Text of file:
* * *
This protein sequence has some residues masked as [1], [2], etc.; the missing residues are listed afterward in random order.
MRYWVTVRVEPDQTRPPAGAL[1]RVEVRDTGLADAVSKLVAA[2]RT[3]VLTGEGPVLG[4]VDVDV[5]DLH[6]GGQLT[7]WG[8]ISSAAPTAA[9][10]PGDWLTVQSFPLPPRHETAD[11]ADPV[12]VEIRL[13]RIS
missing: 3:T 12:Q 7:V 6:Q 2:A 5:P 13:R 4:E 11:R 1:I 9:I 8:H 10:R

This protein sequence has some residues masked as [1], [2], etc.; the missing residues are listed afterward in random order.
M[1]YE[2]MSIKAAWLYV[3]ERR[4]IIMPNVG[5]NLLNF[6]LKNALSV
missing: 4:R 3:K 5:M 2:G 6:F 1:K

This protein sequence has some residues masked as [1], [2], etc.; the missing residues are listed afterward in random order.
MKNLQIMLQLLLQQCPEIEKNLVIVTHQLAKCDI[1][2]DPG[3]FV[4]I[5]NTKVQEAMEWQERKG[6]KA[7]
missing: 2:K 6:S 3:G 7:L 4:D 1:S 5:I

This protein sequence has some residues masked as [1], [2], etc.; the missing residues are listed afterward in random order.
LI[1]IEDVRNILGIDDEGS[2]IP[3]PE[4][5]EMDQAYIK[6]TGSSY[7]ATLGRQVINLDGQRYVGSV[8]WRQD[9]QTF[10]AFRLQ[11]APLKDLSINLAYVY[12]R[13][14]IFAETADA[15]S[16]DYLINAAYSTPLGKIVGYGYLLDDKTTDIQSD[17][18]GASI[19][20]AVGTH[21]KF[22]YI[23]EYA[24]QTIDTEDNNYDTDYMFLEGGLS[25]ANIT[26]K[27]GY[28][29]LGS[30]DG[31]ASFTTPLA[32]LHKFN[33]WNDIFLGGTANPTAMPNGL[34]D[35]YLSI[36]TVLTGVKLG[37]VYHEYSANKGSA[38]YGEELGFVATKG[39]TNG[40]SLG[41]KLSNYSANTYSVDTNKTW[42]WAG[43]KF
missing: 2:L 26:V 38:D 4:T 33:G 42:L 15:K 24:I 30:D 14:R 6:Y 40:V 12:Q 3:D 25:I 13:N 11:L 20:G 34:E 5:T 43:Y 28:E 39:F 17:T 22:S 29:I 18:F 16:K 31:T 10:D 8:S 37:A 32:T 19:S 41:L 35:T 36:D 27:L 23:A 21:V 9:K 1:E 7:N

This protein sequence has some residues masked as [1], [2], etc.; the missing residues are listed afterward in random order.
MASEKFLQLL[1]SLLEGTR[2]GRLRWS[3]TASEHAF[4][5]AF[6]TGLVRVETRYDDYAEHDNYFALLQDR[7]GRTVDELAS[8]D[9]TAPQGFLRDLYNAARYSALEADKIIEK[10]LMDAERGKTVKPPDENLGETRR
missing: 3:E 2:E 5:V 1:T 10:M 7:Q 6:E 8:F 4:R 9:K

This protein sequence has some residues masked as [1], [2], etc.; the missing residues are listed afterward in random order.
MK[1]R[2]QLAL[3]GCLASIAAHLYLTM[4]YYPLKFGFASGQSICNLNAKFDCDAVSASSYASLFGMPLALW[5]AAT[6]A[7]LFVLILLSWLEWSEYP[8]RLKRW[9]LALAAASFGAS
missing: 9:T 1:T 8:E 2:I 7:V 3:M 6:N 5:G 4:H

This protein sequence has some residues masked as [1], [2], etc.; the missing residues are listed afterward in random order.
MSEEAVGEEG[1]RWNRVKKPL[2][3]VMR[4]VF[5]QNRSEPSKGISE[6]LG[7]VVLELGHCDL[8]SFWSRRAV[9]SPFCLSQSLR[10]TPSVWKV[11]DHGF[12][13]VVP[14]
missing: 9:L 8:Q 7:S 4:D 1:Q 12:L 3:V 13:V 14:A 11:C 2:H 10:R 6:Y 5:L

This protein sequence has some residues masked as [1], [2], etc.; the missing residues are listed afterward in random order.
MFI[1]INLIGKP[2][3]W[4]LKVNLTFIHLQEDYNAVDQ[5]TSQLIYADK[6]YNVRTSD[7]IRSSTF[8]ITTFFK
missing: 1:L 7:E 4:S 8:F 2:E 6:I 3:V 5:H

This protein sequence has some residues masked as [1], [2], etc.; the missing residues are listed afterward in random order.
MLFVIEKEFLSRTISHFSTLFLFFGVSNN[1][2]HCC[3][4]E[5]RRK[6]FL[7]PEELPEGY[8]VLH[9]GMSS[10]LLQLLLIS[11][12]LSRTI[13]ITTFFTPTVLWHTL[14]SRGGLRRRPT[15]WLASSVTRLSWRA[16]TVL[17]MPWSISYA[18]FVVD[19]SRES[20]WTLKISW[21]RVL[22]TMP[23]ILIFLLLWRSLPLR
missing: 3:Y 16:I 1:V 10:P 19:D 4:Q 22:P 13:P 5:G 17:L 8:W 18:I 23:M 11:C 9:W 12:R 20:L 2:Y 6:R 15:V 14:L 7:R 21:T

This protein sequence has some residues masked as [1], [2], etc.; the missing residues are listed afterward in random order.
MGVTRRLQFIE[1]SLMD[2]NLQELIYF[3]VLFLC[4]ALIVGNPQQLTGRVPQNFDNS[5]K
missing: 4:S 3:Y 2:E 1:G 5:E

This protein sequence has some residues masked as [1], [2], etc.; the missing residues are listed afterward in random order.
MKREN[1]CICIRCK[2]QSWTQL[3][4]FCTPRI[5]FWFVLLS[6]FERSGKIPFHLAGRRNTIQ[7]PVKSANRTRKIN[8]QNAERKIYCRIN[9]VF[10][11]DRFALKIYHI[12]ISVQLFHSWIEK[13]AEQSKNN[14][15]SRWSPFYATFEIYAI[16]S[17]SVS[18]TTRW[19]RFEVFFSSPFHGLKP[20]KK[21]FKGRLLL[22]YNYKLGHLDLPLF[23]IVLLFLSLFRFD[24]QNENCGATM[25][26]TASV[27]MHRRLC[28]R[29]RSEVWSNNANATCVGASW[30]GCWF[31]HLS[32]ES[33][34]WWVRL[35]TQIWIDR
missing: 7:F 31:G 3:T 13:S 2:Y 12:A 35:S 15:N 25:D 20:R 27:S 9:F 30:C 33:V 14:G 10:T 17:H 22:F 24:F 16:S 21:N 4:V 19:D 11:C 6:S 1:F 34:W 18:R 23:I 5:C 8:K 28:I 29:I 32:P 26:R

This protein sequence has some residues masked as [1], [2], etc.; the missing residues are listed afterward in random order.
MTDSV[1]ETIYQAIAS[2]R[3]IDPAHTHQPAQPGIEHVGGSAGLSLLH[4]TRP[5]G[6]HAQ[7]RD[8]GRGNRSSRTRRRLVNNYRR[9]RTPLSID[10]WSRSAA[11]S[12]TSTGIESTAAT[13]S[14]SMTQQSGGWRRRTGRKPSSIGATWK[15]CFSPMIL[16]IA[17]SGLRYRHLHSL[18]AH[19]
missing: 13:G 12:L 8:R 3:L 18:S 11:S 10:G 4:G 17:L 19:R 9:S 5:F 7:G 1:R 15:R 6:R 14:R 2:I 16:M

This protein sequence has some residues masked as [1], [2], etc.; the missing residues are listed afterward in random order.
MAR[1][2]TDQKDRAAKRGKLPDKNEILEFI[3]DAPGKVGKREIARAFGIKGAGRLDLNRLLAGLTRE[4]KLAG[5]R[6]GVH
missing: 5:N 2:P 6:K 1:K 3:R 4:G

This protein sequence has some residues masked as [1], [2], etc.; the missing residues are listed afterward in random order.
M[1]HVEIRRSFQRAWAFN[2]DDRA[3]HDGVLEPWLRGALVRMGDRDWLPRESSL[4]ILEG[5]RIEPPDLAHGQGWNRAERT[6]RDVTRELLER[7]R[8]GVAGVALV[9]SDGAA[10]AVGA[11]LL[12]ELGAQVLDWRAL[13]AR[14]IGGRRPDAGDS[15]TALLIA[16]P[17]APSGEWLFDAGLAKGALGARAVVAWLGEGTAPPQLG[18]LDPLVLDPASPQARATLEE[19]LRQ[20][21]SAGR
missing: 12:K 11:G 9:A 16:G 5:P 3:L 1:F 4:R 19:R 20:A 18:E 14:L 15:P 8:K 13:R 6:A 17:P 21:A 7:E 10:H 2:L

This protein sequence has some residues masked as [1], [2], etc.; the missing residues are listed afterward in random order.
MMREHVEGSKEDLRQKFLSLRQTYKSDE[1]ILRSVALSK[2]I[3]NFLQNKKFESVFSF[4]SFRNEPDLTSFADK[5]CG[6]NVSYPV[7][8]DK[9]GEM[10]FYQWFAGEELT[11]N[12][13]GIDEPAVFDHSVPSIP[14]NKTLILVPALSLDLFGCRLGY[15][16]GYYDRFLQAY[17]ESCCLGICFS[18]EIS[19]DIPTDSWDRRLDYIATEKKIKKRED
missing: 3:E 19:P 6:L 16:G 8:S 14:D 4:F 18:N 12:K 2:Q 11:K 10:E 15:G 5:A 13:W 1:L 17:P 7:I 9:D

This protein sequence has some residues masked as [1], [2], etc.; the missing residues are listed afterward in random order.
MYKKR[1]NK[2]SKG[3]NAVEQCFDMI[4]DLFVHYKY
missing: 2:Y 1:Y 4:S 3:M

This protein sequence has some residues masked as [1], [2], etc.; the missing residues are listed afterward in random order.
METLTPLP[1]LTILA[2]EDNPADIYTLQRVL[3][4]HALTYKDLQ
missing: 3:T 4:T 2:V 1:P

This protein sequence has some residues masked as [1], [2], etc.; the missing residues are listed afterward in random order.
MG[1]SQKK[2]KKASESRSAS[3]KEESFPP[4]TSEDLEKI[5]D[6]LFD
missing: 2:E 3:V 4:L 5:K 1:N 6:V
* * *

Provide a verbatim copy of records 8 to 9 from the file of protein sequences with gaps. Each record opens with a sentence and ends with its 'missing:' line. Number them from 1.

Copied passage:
This protein sequence has some residues masked as [1], [2], etc.; the missing residues are listed afterward in random order.
MFI[1]INLIGKP[2][3]W[4]LKVNLTFIHLQEDYNAVDQ[5]TSQLIYADK[6]YNVRTSD[7]IRSSTF[8]ITTFFK
missing: 1:L 7:E 4:S 8:F 2:E 6:I 3:V 5:H

This protein sequence has some residues masked as [1], [2], etc.; the missing residues are listed afterward in random order.
MLFVIEKEFLSRTISHFSTLFLFFGVSNN[1][2]HCC[3][4]E[5]RRK[6]FL[7]PEELPEGY[8]VLH[9]GMSS[10]LLQLLLIS[11][12]LSRTI[13]ITTFFTPTVLWHTL[14]SRGGLRRRPT[15]WLASSVTRLSWRA[16]TVL[17]MPWSISYA[18]FVVD[19]SRES[20]WTLKISW[21]RVL[22]TMP[23]ILIFLLLWRSLPLR
missing: 3:Y 16:I 1:V 10:P 19:D 4:Q 22:P 13:P 5:G 17:L 8:W 18:I 23:M 11:C 9:W 12:R 20:L 2:Y 6:R 15:V 14:L 7:R 21:T